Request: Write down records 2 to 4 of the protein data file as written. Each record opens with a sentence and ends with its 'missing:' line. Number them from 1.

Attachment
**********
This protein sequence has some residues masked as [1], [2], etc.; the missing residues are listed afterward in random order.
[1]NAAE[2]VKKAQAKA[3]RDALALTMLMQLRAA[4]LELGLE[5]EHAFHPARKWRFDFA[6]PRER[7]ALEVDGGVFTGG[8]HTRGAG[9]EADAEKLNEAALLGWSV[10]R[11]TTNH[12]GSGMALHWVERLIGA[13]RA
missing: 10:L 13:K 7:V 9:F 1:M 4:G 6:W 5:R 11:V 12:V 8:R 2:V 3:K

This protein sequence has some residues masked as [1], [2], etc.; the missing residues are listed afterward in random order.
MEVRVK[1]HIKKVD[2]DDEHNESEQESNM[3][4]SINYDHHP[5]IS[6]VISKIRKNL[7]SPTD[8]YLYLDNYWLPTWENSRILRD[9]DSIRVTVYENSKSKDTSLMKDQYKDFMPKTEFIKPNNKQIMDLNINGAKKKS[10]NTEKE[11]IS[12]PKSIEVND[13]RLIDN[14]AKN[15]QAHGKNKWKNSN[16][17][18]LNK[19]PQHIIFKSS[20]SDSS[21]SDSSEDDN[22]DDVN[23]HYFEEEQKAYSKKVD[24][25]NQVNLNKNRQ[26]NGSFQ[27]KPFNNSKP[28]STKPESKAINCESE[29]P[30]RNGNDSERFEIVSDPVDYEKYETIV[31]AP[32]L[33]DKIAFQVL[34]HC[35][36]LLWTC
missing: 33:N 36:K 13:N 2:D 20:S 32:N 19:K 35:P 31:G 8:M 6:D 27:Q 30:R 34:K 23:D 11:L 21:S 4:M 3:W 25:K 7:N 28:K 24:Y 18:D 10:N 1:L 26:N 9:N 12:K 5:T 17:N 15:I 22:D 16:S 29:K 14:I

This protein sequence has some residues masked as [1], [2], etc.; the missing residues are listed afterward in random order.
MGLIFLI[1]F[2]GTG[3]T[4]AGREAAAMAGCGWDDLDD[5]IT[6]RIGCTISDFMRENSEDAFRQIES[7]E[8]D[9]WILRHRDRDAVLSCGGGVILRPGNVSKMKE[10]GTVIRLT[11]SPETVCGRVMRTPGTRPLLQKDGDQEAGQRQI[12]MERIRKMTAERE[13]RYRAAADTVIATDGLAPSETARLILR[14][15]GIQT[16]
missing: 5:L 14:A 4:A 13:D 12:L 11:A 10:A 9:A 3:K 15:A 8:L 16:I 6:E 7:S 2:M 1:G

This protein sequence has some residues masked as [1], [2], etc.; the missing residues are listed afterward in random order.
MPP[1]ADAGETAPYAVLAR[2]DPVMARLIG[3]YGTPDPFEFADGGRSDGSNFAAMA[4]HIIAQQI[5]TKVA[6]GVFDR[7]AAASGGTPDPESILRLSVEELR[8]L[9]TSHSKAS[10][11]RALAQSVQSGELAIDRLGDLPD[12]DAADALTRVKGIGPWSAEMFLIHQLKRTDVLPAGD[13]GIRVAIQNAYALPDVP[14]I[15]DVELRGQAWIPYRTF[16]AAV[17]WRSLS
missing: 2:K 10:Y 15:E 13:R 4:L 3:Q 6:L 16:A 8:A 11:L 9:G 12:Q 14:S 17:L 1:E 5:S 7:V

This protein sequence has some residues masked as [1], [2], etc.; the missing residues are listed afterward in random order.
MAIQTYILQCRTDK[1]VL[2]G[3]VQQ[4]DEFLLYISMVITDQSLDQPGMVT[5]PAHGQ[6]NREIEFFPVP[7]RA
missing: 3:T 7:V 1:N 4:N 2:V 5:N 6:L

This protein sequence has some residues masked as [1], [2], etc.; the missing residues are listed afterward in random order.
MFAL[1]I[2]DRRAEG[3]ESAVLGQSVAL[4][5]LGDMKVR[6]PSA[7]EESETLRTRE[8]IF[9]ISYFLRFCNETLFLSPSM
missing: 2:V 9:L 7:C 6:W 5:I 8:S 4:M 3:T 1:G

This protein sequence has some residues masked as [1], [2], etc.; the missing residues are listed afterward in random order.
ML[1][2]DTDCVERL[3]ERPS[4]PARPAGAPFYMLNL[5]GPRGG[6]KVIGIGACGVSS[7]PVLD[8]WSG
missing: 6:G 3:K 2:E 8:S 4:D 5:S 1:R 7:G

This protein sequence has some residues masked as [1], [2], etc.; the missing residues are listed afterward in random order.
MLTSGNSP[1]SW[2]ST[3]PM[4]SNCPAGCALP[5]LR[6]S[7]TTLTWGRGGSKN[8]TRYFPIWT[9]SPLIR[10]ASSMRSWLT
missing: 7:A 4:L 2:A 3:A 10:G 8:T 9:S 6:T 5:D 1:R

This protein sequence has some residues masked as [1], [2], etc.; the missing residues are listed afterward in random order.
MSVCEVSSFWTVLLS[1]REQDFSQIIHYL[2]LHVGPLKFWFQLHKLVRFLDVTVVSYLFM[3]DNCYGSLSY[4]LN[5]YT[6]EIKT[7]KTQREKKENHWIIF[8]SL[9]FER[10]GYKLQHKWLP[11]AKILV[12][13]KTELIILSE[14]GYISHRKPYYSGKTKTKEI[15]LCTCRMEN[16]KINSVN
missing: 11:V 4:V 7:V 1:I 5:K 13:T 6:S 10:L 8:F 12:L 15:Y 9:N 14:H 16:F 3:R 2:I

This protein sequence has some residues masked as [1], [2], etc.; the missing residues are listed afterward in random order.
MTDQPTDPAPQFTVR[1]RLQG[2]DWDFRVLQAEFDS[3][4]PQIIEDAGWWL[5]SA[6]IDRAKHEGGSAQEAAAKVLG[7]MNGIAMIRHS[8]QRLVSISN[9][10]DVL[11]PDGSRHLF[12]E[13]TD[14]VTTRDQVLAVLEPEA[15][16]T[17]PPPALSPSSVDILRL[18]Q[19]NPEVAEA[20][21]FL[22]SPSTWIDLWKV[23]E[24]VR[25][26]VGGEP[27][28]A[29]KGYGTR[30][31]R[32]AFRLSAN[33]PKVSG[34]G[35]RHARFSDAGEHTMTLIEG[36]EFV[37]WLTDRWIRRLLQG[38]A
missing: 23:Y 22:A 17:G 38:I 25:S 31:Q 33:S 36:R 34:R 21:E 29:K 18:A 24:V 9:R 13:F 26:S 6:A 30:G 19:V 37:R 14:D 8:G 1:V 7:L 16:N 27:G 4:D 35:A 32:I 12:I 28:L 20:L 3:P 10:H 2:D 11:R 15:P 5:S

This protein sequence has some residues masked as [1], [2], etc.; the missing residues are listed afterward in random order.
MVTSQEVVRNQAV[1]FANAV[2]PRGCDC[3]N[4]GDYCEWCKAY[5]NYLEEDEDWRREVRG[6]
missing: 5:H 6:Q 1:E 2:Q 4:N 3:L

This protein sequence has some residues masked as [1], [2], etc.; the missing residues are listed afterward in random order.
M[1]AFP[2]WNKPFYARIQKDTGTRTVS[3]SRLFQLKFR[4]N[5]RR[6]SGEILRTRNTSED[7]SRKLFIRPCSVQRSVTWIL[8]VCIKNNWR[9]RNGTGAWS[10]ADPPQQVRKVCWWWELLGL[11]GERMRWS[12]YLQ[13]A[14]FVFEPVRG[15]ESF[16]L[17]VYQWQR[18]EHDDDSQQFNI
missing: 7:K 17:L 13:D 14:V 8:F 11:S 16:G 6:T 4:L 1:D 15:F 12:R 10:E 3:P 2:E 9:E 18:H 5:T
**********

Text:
This protein sequence has some residues masked as [1], [2], etc.; the missing residues are listed afterward in random order.
MEVRVK[1]HIKKVD[2]DDEHNESEQESNM[3][4]SINYDHHP[5]IS[6]VISKIRKNL[7]SPTD[8]YLYLDNYWLPTWENSRILRD[9]DSIRVTVYENSKSKDTSLMKDQYKDFMPKTEFIKPNNKQIMDLNINGAKKKS[10]NTEKE[11]IS[12]PKSIEVND[13]RLIDN[14]AKN[15]QAHGKNKWKNSN[16][17][18]LNK[19]PQHIIFKSS[20]SDSS[21]SDSSEDDN[22]DDVN[23]HYFEEEQKAYSKKVD[24][25]NQVNLNKNRQ[26]NGSFQ[27]KPFNNSKP[28]STKPESKAINCESE[29]P[30]RNGNDSERFEIVSDPVDYEKYETIV[31]AP[32]L[33]DKIAFQVL[34]HC[35][36]LLWTC
missing: 33:N 36:K 13:N 2:D 20:S 32:N 19:K 35:P 31:G 8:M 6:D 27:Q 30:R 34:K 23:D 11:L 21:S 4:M 3:W 25:K 7:N 28:K 24:Y 18:D 10:N 1:L 26:N 9:N 12:K 5:T 17:N 15:I 22:D 16:S 29:K 14:I

This protein sequence has some residues masked as [1], [2], etc.; the missing residues are listed afterward in random order.
MGLIFLI[1]F[2]GTG[3]T[4]AGREAAAMAGCGWDDLDD[5]IT[6]RIGCTISDFMRENSEDAFRQIES[7]E[8]D[9]WILRHRDRDAVLSCGGGVILRPGNVSKMKE[10]GTVIRLT[11]SPETVCGRVMRTPGTRPLLQKDGDQEAGQRQI[12]MERIRKMTAERE[13]RYRAAADTVIATDGLAPSETARLILR[14][15]GIQT[16]
missing: 5:L 14:A 4:A 13:D 12:L 11:A 10:A 9:A 3:K 15:A 8:L 16:I 6:E 7:S 2:M 1:G

This protein sequence has some residues masked as [1], [2], etc.; the missing residues are listed afterward in random order.
MPP[1]ADAGETAPYAVLAR[2]DPVMARLIG[3]YGTPDPFEFADGGRSDGSNFAAMA[4]HIIAQQI[5]TKVA[6]GVFDR[7]AAASGGTPDPESILRLSVEELR[8]L[9]TSHSKAS[10][11]RALAQSVQSGELAIDRLGDLPD[12]DAADALTRVKGIGPWSAEMFLIHQLKRTDVLPAGD[13]GIRVAIQNAYALPDVP[14]I[15]DVELRGQAWIPYRTF[16]AAV[17]WRSLS
missing: 2:K 10:Y 15:E 13:R 4:L 3:Q 6:L 16:A 8:A 11:L 9:G 12:Q 14:S 17:L 1:E 5:S 7:V